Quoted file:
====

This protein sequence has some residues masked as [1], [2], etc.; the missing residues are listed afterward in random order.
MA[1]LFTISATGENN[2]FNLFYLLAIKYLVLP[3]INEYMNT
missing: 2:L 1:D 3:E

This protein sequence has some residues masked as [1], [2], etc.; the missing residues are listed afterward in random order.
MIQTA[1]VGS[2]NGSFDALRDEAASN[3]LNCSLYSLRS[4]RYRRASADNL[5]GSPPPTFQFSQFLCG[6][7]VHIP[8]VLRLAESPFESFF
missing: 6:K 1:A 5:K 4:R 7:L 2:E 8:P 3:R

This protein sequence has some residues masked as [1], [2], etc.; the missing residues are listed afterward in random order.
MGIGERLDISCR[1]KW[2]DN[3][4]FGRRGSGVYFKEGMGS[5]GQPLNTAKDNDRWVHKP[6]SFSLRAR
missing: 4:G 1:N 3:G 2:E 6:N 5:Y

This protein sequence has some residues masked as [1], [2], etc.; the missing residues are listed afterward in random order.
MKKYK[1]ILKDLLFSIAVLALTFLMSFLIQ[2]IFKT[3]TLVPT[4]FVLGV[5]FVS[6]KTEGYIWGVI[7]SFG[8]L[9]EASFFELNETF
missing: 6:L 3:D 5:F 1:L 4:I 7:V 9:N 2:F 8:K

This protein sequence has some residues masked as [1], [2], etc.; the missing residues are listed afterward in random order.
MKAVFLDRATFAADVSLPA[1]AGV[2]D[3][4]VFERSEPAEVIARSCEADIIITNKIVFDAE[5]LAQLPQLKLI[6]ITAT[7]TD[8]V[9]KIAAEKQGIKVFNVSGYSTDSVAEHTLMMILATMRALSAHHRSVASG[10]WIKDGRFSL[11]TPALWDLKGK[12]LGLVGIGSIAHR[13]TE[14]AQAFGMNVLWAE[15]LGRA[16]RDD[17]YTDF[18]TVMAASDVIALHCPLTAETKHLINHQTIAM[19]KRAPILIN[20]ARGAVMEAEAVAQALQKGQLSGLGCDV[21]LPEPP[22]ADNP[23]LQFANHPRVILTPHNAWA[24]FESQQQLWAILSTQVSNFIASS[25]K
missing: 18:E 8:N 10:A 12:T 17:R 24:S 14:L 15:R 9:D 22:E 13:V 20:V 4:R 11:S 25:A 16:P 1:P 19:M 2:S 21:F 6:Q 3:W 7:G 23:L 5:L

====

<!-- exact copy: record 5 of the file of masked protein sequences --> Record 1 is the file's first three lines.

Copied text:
This protein sequence has some residues masked as [1], [2], etc.; the missing residues are listed afterward in random order.
MKAVFLDRATFAADVSLPA[1]AGV[2]D[3][4]VFERSEPAEVIARSCEADIIITNKIVFDAE[5]LAQLPQLKLI[6]ITAT[7]TD[8]V[9]KIAAEKQGIKVFNVSGYSTDSVAEHTLMMILATMRALSAHHRSVASG[10]WIKDGRFSL[11]TPALWDLKGK[12]LGLVGIGSIAHR[13]TE[14]AQAFGMNVLWAE[15]LGRA[16]RDD[17]YTDF[18]TVMAASDVIALHCPLTAETKHLINHQTIAM[19]KRAPILIN[20]ARGAVMEAEAVAQALQKGQLSGLGCDV[21]LPEPP[22]ADNP[23]LQFANHPRVILTPHNAWA[24]FESQQQLWAILSTQVSNFIASS[25]K
missing: 18:E 8:N 10:A 12:T 17:R 24:S 14:L 15:R 9:D 22:E 13:V 20:V 4:R 11:S 25:A 16:P 1:P 19:M 2:S 21:F 6:Q 3:W 7:G 23:L 5:L